Friday, August 9, 2013

Kirobo: the robot of hope


Since we’re on the topic of robots, there is something that captured my interest with the more recent supplies transport to the International Space Station (ISS). The Japanese cargo ship includes a robot which will be the companion of the only Japanese astronaut (Koichi Wakata) in the ISS come November (the robot is flying a couple of months in advance).

The cargo ship left earth last Saturday 3rd August, and is expected to dock on the 9th.

While the robot (named Kirobo) is only 13 inches high and weighs around 1 kg, this small wonder will be the focus of research and development in human-robot interaction. Kirobo derived its name from a combination of two words: ‘Kibo’, which means ‘hope’ in Japanese, and ‘robot’.

Interestingly enough, Kirobo’s design takes inspiration from Astro Boy, a popular anime series set in a future where robots have advanced intelligence and are able to coexist (sort of) with humans. The main character is a robot boy with the same name as the anime’s title, and series chronicles his adventures and experiences.  It was a very popular series (and Astro Boy is a very familiar face); I remember watching this anime when I was a kid.

Kirobo naturally speaks Japanese and has voice and speech recognition, natural language processing, speech synthesis, and face recognition. The robot is also designed to adapt to ‘living’ in gravity-absent space, ensuring that the robot knows how to move about and talk in this weightless environment. Kirobo will also assist Mr Wakata with experiments to be conducted in space.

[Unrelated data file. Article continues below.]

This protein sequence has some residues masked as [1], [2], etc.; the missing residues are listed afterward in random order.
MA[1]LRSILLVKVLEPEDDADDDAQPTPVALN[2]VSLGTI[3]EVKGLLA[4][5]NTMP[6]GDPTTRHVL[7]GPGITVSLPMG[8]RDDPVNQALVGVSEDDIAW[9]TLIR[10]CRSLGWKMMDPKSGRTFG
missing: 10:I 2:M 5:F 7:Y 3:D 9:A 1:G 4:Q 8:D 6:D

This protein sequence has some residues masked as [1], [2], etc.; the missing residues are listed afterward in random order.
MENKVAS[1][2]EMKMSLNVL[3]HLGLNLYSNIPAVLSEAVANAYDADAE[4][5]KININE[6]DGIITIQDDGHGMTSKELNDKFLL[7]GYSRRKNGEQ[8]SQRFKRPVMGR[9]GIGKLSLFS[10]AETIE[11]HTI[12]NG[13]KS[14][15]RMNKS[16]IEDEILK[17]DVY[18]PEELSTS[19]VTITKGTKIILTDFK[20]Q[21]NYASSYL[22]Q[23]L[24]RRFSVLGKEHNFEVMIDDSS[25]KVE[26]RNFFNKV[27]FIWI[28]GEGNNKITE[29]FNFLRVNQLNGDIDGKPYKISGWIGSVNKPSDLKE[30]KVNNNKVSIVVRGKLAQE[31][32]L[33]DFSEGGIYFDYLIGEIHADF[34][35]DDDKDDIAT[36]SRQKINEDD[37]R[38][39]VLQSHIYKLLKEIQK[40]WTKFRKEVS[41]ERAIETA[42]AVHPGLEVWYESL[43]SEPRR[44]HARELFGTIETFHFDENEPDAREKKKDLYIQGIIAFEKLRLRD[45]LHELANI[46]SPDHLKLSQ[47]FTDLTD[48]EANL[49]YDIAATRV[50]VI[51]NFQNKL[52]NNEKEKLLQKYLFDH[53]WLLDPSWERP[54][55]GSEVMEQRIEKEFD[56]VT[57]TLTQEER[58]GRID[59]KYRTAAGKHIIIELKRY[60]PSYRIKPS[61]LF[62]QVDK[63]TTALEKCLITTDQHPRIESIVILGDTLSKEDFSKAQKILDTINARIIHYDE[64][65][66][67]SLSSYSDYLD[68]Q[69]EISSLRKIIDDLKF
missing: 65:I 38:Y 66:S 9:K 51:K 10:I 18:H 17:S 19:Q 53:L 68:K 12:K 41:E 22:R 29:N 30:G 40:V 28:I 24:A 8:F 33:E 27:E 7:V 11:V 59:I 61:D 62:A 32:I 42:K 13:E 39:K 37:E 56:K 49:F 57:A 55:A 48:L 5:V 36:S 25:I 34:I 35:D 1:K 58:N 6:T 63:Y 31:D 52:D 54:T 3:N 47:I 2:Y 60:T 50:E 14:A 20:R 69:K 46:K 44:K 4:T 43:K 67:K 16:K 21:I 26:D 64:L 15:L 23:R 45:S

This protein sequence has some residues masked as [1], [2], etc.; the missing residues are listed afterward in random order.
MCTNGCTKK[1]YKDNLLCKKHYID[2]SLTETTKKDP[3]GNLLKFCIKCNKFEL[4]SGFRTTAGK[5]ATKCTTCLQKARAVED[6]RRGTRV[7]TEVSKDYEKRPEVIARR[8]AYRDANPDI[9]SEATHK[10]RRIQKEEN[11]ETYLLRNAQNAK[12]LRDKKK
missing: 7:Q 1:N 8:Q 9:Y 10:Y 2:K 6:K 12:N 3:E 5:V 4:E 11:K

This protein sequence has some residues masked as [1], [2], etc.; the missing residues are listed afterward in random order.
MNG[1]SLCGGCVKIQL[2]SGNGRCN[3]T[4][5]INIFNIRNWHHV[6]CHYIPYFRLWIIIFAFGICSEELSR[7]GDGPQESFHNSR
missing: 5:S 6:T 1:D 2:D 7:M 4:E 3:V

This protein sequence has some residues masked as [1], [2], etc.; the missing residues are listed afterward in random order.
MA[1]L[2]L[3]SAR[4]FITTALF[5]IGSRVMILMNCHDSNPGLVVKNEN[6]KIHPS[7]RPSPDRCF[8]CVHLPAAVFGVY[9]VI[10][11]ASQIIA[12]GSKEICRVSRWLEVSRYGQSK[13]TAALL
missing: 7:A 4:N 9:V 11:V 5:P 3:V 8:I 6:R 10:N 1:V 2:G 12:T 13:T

Incidentally, the robot has a twin. Mirata will stay here on Earth and monitor the progress of Kirobo and help out with problems or malfunctions, if any.



While Kirobo is a joint project by a number of companies, the fact that Toyota Motors is one of them was a surprise to me. Until now, I have always thought Honda to be at the forefront of robotics, with Asimo as its prime project. It’s great to learn that other companies are advancing research and development in robotics and Artificial Intelligence too.

I, for one, will be among the interested parties here in earth to keep track of how Kirobo will fare. This is definitely history in the making!

For further information, visit the Kirobo Project at kibo-robo.jp/en/.

Kirobo fans can also follow his exploits on Twitter at @Kibo_robo.  The tweets are predominantly in Japanese though, but it's interspersed with photos and links so it's still worth following.


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